Ah, The Leaks that Shall Not Be Named (if you work for the US Government, at least) seem to have some amusing data on one of our banks here in the US.  This is not new news – Assange mentioned this last month.  But I like this piece on DealBook on who really is freaked out by this . . . turns out it is the government, again.  I agree completely with the author – pretty much nothing that is dumped would surprise me or much of the public anymore.  We know we got screwed . . . well, at least some of us have figured this out.  The rest of the population seems to be preoccupied by . . . well, honestly I have no idea what the hell people are looking at anymore.  Where is the collective rage?  Why hasn’t Congress rammed serious regulation of the financial industry through in fear of a pitchfork-wielding constituency?  Oh, right, Simon Johnson covered that . . .

All that aside, as the piece in DealBook points out this new dump of documents might shed some light on just how close the relationship between the financial industry and the government really is.  If, as Johnson claims, the financial industry has more or less captured the government in a sort of quiet coup, there may well be evidence of this – such as clear instances of regulators ignoring evidence of illegal acts, or warning institutions to change their behaviors before the regulators were forced to act.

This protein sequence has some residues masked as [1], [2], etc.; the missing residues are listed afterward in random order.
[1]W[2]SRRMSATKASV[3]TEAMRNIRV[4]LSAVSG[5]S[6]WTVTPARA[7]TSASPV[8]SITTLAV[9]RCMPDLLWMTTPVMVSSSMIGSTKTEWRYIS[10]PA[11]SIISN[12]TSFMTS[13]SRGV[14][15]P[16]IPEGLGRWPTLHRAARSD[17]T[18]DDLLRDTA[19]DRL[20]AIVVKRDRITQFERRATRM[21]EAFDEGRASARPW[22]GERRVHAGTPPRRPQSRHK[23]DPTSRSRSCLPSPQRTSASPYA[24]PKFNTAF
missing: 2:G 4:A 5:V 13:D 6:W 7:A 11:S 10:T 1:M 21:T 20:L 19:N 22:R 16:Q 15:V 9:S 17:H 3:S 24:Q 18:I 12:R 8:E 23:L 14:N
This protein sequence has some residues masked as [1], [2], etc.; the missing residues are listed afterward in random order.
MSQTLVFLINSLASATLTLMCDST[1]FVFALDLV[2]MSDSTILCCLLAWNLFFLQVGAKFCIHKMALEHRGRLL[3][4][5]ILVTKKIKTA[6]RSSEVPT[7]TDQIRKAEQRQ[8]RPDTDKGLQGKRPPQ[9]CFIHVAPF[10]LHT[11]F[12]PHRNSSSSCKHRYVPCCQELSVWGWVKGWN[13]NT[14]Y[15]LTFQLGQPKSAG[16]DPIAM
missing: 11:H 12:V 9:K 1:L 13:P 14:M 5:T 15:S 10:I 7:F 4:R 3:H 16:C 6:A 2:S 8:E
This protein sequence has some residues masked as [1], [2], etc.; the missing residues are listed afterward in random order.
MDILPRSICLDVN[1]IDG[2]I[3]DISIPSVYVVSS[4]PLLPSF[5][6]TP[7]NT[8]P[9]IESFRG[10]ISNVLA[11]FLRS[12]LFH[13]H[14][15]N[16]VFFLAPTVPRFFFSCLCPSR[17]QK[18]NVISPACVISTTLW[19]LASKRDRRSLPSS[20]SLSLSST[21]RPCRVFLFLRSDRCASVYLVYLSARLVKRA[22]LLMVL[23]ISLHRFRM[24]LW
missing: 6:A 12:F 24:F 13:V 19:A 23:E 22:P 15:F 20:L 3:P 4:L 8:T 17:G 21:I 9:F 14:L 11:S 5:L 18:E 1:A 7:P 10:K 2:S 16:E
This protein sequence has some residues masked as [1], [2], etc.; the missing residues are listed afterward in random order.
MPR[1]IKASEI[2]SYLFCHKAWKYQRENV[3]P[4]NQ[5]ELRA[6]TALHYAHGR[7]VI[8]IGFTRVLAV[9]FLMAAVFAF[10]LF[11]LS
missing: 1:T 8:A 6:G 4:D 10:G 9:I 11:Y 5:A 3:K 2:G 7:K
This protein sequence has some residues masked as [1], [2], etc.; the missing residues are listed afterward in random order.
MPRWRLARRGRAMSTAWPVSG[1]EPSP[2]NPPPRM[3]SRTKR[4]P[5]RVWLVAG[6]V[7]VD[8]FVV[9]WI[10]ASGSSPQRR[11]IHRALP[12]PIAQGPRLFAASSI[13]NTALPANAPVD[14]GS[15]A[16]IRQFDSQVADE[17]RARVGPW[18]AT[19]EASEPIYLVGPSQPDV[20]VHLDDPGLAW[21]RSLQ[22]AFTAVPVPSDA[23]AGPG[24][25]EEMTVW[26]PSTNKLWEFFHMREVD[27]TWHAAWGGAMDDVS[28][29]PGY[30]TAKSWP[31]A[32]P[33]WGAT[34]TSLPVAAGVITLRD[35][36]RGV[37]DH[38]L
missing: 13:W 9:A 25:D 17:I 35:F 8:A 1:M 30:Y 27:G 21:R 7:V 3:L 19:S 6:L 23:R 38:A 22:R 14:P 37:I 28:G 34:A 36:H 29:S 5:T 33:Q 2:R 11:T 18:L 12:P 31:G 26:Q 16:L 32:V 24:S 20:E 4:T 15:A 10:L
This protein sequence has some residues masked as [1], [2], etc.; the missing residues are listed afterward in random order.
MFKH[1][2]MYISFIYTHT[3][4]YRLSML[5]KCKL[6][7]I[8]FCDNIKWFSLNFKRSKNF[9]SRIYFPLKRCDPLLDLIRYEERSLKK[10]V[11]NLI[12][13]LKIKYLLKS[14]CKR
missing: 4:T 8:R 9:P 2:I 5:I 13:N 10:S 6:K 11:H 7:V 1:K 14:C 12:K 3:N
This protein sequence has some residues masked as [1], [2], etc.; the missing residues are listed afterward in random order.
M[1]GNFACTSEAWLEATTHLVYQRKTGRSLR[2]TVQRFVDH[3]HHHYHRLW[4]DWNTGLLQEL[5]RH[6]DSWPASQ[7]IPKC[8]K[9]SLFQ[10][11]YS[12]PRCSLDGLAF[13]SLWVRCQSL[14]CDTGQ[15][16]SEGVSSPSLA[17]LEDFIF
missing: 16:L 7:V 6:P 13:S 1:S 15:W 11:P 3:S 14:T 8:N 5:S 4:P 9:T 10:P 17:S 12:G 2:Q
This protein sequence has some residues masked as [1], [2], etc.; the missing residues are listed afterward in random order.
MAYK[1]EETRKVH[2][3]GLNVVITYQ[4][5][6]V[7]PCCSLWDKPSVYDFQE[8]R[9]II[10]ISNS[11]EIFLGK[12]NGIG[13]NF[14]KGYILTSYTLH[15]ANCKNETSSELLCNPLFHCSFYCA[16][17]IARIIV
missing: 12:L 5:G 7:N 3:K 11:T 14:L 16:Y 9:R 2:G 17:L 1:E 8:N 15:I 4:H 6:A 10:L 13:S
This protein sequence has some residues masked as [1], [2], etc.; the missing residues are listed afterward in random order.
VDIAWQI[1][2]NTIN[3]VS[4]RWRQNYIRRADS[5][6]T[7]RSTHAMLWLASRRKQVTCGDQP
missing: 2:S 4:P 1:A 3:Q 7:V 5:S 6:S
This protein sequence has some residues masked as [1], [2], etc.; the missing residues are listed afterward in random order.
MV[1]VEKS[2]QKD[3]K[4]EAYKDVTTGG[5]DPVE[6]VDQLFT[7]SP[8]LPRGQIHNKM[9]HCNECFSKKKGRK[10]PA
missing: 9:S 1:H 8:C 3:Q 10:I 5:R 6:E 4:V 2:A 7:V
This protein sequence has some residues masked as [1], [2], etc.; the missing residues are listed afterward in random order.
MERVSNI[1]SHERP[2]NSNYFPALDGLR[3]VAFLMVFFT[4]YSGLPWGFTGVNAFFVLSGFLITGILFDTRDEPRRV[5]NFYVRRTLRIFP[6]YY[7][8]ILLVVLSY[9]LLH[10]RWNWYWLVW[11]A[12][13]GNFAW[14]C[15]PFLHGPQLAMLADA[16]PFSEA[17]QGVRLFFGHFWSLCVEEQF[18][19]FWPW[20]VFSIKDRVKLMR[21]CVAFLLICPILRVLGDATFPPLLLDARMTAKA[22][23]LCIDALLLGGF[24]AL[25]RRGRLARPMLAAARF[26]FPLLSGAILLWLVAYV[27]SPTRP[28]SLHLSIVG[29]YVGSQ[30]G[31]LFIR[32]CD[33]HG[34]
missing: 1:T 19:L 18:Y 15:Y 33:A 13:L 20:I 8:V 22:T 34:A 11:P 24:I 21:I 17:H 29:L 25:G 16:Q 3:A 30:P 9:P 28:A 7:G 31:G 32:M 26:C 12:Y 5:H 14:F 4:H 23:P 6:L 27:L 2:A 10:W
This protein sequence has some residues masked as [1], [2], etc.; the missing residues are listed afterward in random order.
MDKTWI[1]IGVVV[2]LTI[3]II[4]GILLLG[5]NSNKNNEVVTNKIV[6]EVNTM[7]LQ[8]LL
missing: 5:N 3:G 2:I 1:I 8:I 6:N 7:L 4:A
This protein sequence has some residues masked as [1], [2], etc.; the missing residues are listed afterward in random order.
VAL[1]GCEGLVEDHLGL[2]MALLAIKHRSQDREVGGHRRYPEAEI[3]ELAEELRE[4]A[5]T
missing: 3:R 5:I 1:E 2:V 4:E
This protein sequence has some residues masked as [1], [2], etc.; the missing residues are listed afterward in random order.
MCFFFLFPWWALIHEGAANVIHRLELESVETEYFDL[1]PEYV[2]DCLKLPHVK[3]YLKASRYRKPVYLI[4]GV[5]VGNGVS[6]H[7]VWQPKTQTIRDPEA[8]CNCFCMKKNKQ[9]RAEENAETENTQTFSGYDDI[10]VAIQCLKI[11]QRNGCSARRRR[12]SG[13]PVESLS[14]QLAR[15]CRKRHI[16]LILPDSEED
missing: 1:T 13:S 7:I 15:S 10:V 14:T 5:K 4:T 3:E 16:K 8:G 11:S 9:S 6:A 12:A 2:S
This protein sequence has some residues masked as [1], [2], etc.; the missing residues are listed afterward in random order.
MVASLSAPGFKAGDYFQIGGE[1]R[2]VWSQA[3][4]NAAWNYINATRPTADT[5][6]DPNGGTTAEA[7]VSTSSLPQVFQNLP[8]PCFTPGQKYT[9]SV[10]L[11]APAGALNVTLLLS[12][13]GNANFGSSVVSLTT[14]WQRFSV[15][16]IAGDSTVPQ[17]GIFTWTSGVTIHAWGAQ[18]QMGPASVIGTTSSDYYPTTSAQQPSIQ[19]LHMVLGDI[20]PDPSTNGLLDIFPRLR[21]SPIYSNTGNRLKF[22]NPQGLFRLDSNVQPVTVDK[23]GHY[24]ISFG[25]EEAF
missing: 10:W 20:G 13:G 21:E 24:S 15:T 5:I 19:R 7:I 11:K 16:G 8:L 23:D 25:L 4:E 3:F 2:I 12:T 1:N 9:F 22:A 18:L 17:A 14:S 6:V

Who knows what is in the documents . . . but given the remarkable Officer Barbrady impression pulled by the SEC in the “flash crash” case, I have a feeling something ugly is in there.  I just don’t believe the regulators are that blind, or that stupid . . .

But here’s what I am wondering – and I’ve not seen it raised yet: what if these documents contain evidence of the conscious manipulation of wheat pricing that triggered the 2008 global food price spike, and appears to be behind at least some of the current food price increases we are seeing.  It is one thing to screw around with financial instruments until you collapse the economy . . . but it is entirely another to quite literally starve people to death for profit.  It would be interesting to see if such behavior qualified as a crime against humanity.  It damn well should.

This strikes me as especially pertinent because the document dump, by placing the documents in the public realm, makes them usable by various governments (including our own) in prosecutions of criminal acts.  While the documents were illegally obtained, they were not obtained at the behest of the government (I think we can all agree that Assange and the US Government are not colluding on much of anything these days) and therefore may not be “fruit of the poisoned tree.”  Would regulators/the Justice Department dare ignore evidence there for all to see?  Would the ICC get involved?  And how ugly would this get, if indeed there was evidence of collusion between the regulators and the financial institutions?  Are the regulators liable for actions in commodities markets if they allowed manipulation to take place?